Dorcas Kong, Senior Specialist, interviewed CCEE’s new Executive Director, Matt J. Navo, about how he plans to lead CCEE in its efforts to accelerate learning and advance equitable outcomes for all students.
Please note that the interview was edited for clarity and length.
Matt J. Navo, Executive Director, CCEE
Dorcas Kong, Senior Specialist, Executive Projects, CCEE
Could you tell us about your background and experiences that prepared you for your new role?
I had the opportunity to work in various educational settings. I started as a fifth-grade teacher when I was 21 and a half years old. I had no student teaching experience, but it was at a time when you could do that sort of thing. A principal, a good friend of mine, said, “I’ve got a great opportunity for you. The class only has five students.” And at that point, I didn’t know much about education, other than I wanted to be an elementary school teacher so I said, “Oh my god, that sounds amazing.” I was placed in that class the following year and it ended up being an SDC, a special day class, 4th-6th grade combo, in my second year of teaching. And I was shocked and had the anxiety that came with not knowing anything about special education. I went back to school and got my master’s degree in special education. Every job subsequently after was connected to serving students with special needs. And that’s where every opportunity that I’ve had as an educator has come from — serving students with special needs.
I had an opportunity to go to Sanger Unified School District in 1999. At that time, there were a lot of stories about Sanger Unified and how it was not a place that people were aspiring to go and learn, build a career, or raise a family. But that’s where I got a lot of my experiences. It was incredibly difficult, but it was also incredibly rewarding to be a part of a system that transformed itself over time. I was an administrator for a junior high school and a counselor at the high school level. In 2013, I became the superintendent of Sanger Unified. And then slowly but surely, a myriad of experiences opened for me because I was serving students with disabilities.
The first opportunity I had to serve at the pleasure of the governor, was as Governor Brown’s appointee on the Advisory Commission on Special Education (ACSE). They were looking for a superintendent that had special education experience. And shortly after that, the Special Education Task Force was curating a committee and wanted a district superintendent with special education experience. So I had the opportunity to serve Maureen Burness, Vicki Barber, and Carl Cohn, as the chair of the Evidence-Based Practices Subcommittee for the Special Education Task Force report.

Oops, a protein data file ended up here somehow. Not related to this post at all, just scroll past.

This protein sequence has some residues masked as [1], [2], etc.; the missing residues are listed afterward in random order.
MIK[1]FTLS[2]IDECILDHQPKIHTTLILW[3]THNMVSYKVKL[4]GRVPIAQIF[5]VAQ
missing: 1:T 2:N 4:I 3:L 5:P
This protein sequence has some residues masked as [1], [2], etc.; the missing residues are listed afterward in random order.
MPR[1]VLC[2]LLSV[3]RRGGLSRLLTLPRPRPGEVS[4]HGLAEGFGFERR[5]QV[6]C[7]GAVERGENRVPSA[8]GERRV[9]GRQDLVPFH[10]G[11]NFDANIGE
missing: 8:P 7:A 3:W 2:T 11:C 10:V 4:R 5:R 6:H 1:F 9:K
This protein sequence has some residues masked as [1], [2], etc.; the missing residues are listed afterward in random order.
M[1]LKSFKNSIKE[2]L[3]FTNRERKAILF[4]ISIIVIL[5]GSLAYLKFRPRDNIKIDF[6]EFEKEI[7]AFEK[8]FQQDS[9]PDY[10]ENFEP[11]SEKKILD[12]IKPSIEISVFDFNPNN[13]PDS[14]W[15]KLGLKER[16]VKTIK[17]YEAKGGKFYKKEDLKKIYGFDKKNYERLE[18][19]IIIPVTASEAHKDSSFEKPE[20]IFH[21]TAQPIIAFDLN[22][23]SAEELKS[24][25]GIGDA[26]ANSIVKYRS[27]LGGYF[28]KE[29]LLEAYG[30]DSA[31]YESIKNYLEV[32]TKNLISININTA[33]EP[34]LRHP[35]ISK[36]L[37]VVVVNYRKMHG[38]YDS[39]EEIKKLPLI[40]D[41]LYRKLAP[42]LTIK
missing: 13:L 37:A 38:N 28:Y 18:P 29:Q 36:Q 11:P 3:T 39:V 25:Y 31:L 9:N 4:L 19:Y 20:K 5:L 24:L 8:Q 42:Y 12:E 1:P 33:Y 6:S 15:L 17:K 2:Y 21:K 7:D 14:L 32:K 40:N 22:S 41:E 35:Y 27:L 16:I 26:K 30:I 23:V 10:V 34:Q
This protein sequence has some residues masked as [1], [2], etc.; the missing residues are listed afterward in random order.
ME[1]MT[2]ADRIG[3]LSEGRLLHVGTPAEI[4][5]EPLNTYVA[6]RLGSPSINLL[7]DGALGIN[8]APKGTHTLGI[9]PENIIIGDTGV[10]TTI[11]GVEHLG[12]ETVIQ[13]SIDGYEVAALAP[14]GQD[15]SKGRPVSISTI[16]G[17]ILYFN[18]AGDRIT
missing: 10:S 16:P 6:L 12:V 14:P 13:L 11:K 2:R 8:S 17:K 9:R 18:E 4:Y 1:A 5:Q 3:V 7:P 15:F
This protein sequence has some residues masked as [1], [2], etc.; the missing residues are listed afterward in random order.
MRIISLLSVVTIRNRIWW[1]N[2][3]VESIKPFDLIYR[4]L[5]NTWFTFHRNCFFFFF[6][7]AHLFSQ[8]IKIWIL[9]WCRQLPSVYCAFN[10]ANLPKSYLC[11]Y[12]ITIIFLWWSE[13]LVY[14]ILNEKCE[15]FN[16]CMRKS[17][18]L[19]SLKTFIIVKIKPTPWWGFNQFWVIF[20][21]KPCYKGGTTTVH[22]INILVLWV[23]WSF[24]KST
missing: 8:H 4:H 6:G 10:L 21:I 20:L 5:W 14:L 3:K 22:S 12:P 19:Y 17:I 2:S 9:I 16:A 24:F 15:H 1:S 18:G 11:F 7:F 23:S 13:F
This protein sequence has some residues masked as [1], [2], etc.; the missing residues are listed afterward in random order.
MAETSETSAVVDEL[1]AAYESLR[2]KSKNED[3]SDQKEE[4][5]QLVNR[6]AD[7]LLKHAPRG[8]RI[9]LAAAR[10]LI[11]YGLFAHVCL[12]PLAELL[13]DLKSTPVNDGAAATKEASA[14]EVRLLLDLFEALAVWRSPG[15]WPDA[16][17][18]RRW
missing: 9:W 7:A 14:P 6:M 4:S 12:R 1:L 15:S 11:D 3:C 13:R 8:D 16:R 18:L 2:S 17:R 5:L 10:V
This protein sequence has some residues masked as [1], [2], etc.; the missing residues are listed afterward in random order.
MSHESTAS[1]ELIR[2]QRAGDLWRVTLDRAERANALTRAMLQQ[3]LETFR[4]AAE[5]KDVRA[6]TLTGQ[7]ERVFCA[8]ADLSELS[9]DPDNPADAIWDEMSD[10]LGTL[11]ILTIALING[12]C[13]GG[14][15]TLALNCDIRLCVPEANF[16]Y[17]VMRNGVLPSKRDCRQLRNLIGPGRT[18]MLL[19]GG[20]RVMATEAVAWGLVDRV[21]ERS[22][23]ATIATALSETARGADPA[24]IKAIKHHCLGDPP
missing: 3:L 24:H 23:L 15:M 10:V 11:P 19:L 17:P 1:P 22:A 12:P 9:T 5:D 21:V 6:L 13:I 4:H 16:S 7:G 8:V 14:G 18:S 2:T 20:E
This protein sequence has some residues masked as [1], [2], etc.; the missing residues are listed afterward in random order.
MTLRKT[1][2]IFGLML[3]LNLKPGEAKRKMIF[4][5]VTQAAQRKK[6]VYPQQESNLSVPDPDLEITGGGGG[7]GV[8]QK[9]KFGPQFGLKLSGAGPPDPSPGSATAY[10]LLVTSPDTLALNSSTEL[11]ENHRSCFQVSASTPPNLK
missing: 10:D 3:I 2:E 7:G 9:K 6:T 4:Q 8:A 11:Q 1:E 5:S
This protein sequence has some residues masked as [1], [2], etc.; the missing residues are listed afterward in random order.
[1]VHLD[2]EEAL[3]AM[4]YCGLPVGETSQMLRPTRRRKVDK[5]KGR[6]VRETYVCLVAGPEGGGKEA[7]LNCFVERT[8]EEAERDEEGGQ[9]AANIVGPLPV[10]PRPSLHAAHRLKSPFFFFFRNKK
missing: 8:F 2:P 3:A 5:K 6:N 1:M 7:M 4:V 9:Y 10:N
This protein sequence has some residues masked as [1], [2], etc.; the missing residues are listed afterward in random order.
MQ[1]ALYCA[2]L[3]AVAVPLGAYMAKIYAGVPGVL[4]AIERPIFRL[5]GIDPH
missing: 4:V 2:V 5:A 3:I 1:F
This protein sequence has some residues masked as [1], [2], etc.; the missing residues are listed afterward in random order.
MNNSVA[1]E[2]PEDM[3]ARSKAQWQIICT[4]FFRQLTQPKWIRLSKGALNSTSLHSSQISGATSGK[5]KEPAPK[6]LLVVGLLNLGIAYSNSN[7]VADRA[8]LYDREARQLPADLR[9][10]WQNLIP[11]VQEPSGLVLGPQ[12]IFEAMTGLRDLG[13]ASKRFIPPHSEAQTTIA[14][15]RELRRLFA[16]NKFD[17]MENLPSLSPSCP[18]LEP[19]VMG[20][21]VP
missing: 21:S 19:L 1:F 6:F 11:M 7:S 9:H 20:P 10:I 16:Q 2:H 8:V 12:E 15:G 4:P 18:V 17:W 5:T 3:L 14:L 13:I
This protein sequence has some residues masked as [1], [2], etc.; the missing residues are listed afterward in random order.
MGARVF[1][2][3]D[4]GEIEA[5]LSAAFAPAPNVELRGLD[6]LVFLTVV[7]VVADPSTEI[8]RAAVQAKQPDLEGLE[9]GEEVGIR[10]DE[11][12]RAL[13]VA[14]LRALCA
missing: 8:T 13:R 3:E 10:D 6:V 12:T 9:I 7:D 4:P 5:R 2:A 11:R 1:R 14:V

After that, opportunities kept opening to serve at the pleasure of the governor with a special education emphasis. I was able to serve on CPAG, which was the California Practitioners Advisory Group and then Governor Brown appointed me to serve on the CCEE Governing Board in 2015. I served as the superintendent representative until I left the superintendency and ultimately, that opened the door to serve on the State Board of Education because you can’t serve on the State Board if you’re a superintendent as it’s considered a conflict of interest.
All of a sudden, I wasn’t a superintendent and yet had all of the experiences that they were looking for on the State Board. My name crossed Governor Newsom’s desk and he tapped me to sit represent him on the State Board of Education. That all happened because I was not a superintendent and then lo and behold, because I’m on the state board, Board Chair Linda Darling-Hammond board chair, in the garden, Hammond asked me to chair the CCEE Governing Board, which I had served previously. So it has all kind of come full circle. All these circumstances are serendipitous and coincidental. But really, from the moment I was asked to take on the class with five students… Had I asked any more questions, I probably would have said no. But I didn’t. I was simply that gullible — 21 and a half years old, aspiring teacher willing to do whatever. And I said, “Sure, I’ll do it.” I didn’t know I was going to have to go back to school, get my special education learning handicap credential, get my master’s degree.
As I left the superintendency, WestEd was kind enough and interested enough in my experience to ask me to serve as Director of Systems Transformation. I had three buckets of work in that role that really helped me grow during the last three years. Part of my responsibilities included serving the state of California as a State Board member and as the CCEE Governing Board Chair. I was also the co-lead of the National Center for Systemic Improvement (NCSI). I worked with 28 states, helping them think through how to improve their low performing school systems. And then the final bucket of work was district one. I worked with local districts to improve outcomes for students, with an emphasis on students with disabilities.